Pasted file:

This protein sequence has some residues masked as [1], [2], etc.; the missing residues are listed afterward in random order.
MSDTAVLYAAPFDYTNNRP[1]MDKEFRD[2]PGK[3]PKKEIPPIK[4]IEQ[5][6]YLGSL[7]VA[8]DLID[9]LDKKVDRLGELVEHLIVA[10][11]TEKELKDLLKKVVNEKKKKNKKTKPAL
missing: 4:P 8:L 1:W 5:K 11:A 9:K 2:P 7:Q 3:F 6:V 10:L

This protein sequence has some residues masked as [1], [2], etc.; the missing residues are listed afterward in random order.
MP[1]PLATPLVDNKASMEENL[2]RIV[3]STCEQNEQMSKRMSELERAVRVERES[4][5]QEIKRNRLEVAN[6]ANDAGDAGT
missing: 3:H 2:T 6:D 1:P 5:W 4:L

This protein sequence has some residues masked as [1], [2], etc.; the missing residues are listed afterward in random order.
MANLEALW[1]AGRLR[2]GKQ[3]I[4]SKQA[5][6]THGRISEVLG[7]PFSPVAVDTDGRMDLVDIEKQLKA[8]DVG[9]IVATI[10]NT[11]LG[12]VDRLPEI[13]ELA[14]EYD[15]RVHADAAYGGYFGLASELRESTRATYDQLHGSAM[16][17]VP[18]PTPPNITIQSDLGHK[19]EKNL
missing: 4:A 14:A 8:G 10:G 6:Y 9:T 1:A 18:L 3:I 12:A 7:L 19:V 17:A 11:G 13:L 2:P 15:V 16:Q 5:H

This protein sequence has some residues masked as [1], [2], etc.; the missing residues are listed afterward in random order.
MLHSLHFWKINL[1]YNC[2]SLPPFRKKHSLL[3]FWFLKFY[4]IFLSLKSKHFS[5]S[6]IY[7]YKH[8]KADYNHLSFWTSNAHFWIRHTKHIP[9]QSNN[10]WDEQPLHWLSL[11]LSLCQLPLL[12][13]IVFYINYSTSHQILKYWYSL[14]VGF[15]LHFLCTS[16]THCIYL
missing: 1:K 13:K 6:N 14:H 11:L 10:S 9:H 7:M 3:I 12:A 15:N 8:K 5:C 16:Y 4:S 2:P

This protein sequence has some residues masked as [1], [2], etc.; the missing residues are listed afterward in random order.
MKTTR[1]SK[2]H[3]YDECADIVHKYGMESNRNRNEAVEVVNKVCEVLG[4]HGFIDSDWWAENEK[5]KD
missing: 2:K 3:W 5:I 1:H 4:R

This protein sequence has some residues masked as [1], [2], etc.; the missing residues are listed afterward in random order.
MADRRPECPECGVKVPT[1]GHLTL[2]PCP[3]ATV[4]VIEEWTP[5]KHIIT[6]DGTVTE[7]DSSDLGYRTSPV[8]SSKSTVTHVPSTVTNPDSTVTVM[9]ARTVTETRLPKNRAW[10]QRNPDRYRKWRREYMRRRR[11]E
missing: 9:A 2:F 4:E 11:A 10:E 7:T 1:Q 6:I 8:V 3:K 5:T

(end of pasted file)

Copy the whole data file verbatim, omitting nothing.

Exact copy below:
This protein sequence has some residues masked as [1], [2], etc.; the missing residues are listed afterward in random order.
MSDTAVLYAAPFDYTNNRP[1]MDKEFRD[2]PGK[3]PKKEIPPIK[4]IEQ[5][6]YLGSL[7]VA[8]DLID[9]LDKKVDRLGELVEHLIVA[10][11]TEKELKDLLKKVVNEKKKKNKKTKPAL
missing: 4:P 8:L 1:W 5:K 11:A 9:K 2:P 7:Q 3:F 6:V 10:L

This protein sequence has some residues masked as [1], [2], etc.; the missing residues are listed afterward in random order.
MP[1]PLATPLVDNKASMEENL[2]RIV[3]STCEQNEQMSKRMSELERAVRVERES[4][5]QEIKRNRLEVAN[6]ANDAGDAGT
missing: 3:H 2:T 6:D 1:P 5:W 4:L

This protein sequence has some residues masked as [1], [2], etc.; the missing residues are listed afterward in random order.
MANLEALW[1]AGRLR[2]GKQ[3]I[4]SKQA[5][6]THGRISEVLG[7]PFSPVAVDTDGRMDLVDIEKQLKA[8]DVG[9]IVATI[10]NT[11]LG[12]VDRLPEI[13]ELA[14]EYD[15]RVHADAAYGGYFGLASELRESTRATYDQLHGSAM[16][17]VP[18]PTPPNITIQSDLGHK[19]EKNL
missing: 4:A 14:A 8:G 10:G 6:Y 9:T 1:A 18:L 3:I 12:A 7:L 19:V 17:A 11:G 13:L 2:P 15:V 16:Q 5:H

This protein sequence has some residues masked as [1], [2], etc.; the missing residues are listed afterward in random order.
MLHSLHFWKINL[1]YNC[2]SLPPFRKKHSLL[3]FWFLKFY[4]IFLSLKSKHFS[5]S[6]IY[7]YKH[8]KADYNHLSFWTSNAHFWIRHTKHIP[9]QSNN[10]WDEQPLHWLSL[11]LSLCQLPLL[12][13]IVFYINYSTSHQILKYWYSL[14]VGF[15]LHFLCTS[16]THCIYL
missing: 1:K 13:K 6:N 14:H 11:L 10:S 9:H 7:M 3:I 12:A 15:N 8:K 5:C 16:Y 4:S 2:P

This protein sequence has some residues masked as [1], [2], etc.; the missing residues are listed afterward in random order.
MKTTR[1]SK[2]H[3]YDECADIVHKYGMESNRNRNEAVEVVNKVCEVLG[4]HGFIDSDWWAENEK[5]KD
missing: 2:K 3:W 5:I 1:H 4:R

This protein sequence has some residues masked as [1], [2], etc.; the missing residues are listed afterward in random order.
MADRRPECPECGVKVPT[1]GHLTL[2]PCP[3]ATV[4]VIEEWTP[5]KHIIT[6]DGTVTE[7]DSSDLGYRTSPV[8]SSKSTVTHVPSTVTNPDSTVTVM[9]ARTVTETRLPKNRAW[10]QRNPDRYRKWRREYMRRRR[11]E
missing: 9:A 2:F 4:E 11:A 10:E 7:T 1:Q 6:I 8:V 3:K 5:T